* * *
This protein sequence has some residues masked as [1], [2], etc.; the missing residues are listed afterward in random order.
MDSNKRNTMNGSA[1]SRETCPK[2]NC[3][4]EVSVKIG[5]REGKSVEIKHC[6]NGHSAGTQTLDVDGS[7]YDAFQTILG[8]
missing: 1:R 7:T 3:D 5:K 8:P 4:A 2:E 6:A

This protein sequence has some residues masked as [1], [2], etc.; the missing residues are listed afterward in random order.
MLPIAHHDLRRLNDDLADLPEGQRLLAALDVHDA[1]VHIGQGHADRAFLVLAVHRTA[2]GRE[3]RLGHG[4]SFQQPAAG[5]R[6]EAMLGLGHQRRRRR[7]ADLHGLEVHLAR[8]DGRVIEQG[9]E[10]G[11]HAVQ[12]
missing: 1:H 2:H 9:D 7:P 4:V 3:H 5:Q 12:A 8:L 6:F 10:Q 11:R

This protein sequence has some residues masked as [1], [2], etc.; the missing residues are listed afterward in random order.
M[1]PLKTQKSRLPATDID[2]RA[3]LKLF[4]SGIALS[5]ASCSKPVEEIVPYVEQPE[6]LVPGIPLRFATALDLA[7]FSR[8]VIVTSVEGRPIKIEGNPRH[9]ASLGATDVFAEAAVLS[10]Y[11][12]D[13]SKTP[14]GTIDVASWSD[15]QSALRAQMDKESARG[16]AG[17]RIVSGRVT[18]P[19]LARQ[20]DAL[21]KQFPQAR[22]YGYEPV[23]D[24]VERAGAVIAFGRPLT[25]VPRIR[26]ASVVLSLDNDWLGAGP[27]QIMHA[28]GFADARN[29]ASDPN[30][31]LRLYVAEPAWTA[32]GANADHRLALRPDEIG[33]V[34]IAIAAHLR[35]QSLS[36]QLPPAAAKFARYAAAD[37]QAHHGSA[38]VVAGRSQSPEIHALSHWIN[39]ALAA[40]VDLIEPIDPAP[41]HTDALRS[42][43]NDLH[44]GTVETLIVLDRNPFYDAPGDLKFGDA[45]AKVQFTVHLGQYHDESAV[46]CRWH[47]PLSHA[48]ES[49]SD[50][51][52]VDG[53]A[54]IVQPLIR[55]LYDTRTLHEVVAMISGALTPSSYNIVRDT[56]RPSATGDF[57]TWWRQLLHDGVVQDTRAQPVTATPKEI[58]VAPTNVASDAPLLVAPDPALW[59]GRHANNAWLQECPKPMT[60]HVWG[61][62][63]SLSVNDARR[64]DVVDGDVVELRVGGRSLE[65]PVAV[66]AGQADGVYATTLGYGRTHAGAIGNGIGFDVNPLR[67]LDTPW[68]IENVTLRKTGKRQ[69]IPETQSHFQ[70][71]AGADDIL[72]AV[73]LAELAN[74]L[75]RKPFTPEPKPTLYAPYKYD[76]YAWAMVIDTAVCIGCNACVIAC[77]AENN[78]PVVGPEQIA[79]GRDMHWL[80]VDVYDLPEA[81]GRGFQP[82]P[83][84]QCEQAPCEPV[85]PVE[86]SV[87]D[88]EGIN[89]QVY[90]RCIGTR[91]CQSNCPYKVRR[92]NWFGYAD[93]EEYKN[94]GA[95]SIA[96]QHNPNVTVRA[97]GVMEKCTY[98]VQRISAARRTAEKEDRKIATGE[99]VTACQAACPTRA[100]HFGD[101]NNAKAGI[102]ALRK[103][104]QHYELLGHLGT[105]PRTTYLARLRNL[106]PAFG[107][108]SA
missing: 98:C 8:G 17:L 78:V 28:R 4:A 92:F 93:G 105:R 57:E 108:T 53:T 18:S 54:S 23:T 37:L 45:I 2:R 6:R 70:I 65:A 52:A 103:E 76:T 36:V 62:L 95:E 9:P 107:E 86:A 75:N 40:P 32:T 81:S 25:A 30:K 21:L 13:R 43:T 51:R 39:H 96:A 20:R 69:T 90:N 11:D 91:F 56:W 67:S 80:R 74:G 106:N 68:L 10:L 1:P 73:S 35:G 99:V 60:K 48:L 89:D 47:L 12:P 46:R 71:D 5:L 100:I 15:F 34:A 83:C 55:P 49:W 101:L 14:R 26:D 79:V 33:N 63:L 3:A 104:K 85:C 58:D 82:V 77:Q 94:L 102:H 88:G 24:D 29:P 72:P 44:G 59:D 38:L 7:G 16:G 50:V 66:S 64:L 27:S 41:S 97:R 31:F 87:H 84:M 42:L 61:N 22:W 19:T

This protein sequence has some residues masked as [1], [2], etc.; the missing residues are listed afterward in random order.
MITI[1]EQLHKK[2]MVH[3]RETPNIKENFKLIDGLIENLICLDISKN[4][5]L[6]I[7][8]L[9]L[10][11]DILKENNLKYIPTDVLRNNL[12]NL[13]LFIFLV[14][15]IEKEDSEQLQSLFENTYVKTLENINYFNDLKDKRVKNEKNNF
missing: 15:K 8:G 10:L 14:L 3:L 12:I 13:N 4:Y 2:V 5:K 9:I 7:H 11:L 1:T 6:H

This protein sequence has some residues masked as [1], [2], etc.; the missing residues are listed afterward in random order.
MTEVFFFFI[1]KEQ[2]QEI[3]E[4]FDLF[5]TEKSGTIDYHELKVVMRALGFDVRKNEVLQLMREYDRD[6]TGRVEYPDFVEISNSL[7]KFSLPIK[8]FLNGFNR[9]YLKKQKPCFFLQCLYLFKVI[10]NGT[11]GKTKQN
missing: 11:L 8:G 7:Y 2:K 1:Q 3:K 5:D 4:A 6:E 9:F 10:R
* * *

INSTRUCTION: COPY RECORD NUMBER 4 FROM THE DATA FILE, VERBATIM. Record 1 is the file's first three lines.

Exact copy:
This protein sequence has some residues masked as [1], [2], etc.; the missing residues are listed afterward in random order.
MITI[1]EQLHKK[2]MVH[3]RETPNIKENFKLIDGLIENLICLDISKN[4][5]L[6]I[7][8]L[9]L[10][11]DILKENNLKYIPTDVLRNNL[12]NL[13]LFIFLV[14][15]IEKEDSEQLQSLFENTYVKTLENINYFNDLKDKRVKNEKNNF
missing: 15:K 8:G 10:L 14:L 3:L 12:I 13:N 4:Y 2:V 5:K 9:I 7:H 11:L 1:T 6:H